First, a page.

- Mutual trust
- The virtue of reciprocity - Strengthening the acceptance of the rule of law through peer review
- Book title
- Reinforcing rule of law oversight in the European Union
- Pages (from-to)
- Cambridge: Cambridge University Press
- ISBN (electronic)
- Document type
- Faculty of Law (FdR)
All relations between persons require their reciprocal acceptance as legal subjects, which is only possible if they trust that the law will bind them together. One cannot have a democratic and legitimate EU if the Rule of Law is absent or fading. The Rule of Law is more than a rule or even a principle (which can be balanced against other principles). Article 2 TEU rightly calls it a founding value. National and international political credibility and social cohesion depend on the acceptance of this principle. The Rule of Law in the EU is however continuously challenged by tensions between the realisation of the values enshrined in Article 2, as well as the human rights norms and principles confirmed in Article 6, and ‘contemporary understandings of “law as a means to an end”’.
In view of its relationship with reciprocal respect among institutions and citizens for human dignity, the close relationship between the Rule of Law and human rights should also become a part of our understanding of the Rule of Law. In other words: what counts is not the rule of any ‘law’, irrespective of its content, but law in a democratic constitutional framework which contributes to the realisation of human rights. The Rule of Law is not only a condition for trust among citizens, but also for trust in economic life.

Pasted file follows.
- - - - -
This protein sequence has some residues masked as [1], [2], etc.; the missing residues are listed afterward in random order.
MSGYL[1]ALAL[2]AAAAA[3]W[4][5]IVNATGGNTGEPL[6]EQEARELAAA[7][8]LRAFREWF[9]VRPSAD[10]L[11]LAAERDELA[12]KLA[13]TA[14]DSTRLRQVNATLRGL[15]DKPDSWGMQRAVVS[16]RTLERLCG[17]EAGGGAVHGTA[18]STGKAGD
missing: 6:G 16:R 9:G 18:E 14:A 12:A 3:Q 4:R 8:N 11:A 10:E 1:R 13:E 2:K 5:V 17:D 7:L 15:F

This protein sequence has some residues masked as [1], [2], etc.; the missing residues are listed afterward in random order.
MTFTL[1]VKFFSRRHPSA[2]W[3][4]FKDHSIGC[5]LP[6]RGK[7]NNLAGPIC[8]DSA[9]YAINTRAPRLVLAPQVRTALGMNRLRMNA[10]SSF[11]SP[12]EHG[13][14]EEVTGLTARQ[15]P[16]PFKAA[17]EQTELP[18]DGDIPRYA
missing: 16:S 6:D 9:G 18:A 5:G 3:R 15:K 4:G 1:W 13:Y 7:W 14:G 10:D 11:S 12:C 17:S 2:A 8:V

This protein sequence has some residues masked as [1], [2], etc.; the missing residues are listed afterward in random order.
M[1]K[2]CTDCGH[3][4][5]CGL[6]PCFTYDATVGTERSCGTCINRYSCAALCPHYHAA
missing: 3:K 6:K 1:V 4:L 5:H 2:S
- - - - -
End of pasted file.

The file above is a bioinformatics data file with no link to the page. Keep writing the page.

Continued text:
Strengthening and upholding the trust of the citizens requires much more than the enforcement of European law in the courts, and breaching their trust cannot wait to be cured until the conditions for application of Article 7 TEU are met. It is, as Article 2 TEU rightly says, a question of values: ‘the values of respect for human dignity, freedom, democracy, equality, the Rule of Law and respect for human rights, including the rights of persons belonging to minorities’. The question of how a public authority can promote its values – such as the Rule of Law – has been discussed in different contexts.
This paper discusses a number of initiatives and proposals that the EU has put forward for the promotion of the Rule of Law, including the ‘Justice Scoreboard’, a peer review procedure, a ‘pre-Article 7 procedure’ and the Council Conclusions on the Rule of Law of December 2014 proposing a ‘political dialogue’ on the matter. The Rule of Law initiative is meant to prevent situations of serious shortcomings or disregard for the foundational values of the EU by Member States, but is no alternative to political or legal sanctions. Once a political system has drifted away from the Rule of Law, it is too late to rely on dialogue between justice systems representatives. However, if we wish to prevent such situations and reverse negative developments, it remains worthwhile to strive for the enculturalisation of Rule of Law principles in the attitudes and practices of professionals and officials. Ultimately, these professionals and officials are those who can make a difference, for the citizens of their own state but also for other European citizens who – as a result of the mutual recognition of judicial decisions and arrest warrants, or when they avail themselves of the economic freedoms of the Union – have to rely on the Rule of Law in other Member States. Bringing a value to life is first a matter of developing attitudes and virtues. The Rule of Law depends on reciprocal respect and mutual trust, which could very well start with how we promote it.
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